The Internet is littered with stories that seem completely insane when you read the headline, but turn out to have fairly straightforward explanations once you get a few links deep. And then there are the stories that get weirder the more research you do. One question leads to another, and soon you're down a rabbit hole where the world isn't even trying to make sense anymore. We found 10 of them, because we'd hate for you to actually put in a productive day at the office ... #10. Mystery Boy Emerges from the Woods
There's a condition called "not good with kids" that a lot of people don't seem to understand. It's got nothing to do with liking kids or not liking kids -- it's just being bad at something, like some people are bad at singing or cooking. It doesn't mean that they hate music or food, although sometimes it sure looks like it. N.
People like to pretend on the Internet. Men pretend to be 13-year-old girls, Nigerian scammers pretend to be millionaires who need your help, dumb people pretend to be smart and cats pretend to be people. Certain people take it a little further and play an actual character, like a wise mom or a cartoonishly wild frat boy.
The whole Jeremy Lin story seems to be bringing out a new kind of racism that we're not used to -- a kinder, gentler racism made up of bad puns and well-meaning patronizing compliments. ThePostGame Stay classy, Madison Square Garden Network. Racism and hate often get paired together in people's minds like Siam- like conjoined twins. We always picture racists as angry and hostile, sneering racial slurs at minorities and making fear-based appeals about how some race is out to rape their women or take their jobs or dominate Hollywood.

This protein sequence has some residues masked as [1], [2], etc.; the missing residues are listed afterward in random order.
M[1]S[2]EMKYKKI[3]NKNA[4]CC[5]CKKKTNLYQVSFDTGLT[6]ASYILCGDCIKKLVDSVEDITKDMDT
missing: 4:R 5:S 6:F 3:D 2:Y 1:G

There are a lot of unspoken (and spoken) no-nos on the Internet, like attention whoring, spamming, bragging and disliking Christopher Nolan's Batman movies. As more people catch on to these rules, it doesn't make the behavior go away, it just makes people more sneaky. Here's some ways people try to get their spamming and whining and self-promotion past your defenses: #7. Mysterious Facebook Updates
Some people pat themselves on the back for the strangest things. You know, people who think liking one band makes them a superior human being to someone who likes another band. Or people who think being able to copy and paste a quote from Douglas Adams into their signature makes them a profound thinker. Or people who are proud of this kind of crap: #7.
Everybody is a comedian these days, and the Internet has given us all an enormous stage. Maybe the best example is a supposedly comedy-free site like Amazon.com. The deal is, anybody can write a review, on any product, whether they have bought it or not. So it's just a matter of finding a baffling/ridiculous/useless product and watching the Internet's sarcasm run wild.
As we learned a few months ago , Amazon.com is apparently a hidden treasure trove of aspiring comedy writers. Digging up ridiculous products and writing amazingly sarcastic reviews for them has become the Internet's favorite pastime. So let us salute more of these works of unappreciated genius.
I've noticed in the time since my first two Amazon review articles that the whole "fake funny Amazon review" thing has really become an established phenomenon, with its own in-jokes, cliches and traditions, which in a way makes me a little sad. I hate the "This was so much better before it went mainstream " attitude, and I'm glad more people are enjoying the occasional unexpected laugh in the course of their shopping experience, but the reality is that more participants lead to more repetition. So you get a lot of generic jokes about the magical properties of an item. It's funny and unexpected the first time, but after a few hundred variations of the same basic joke, you get critical and picky, and you feel more like you're auditioning a bunch of writers to see who can write the best "magical HDMI cable" joke than like you're stumbling across that silly idea and being genuinely tickled.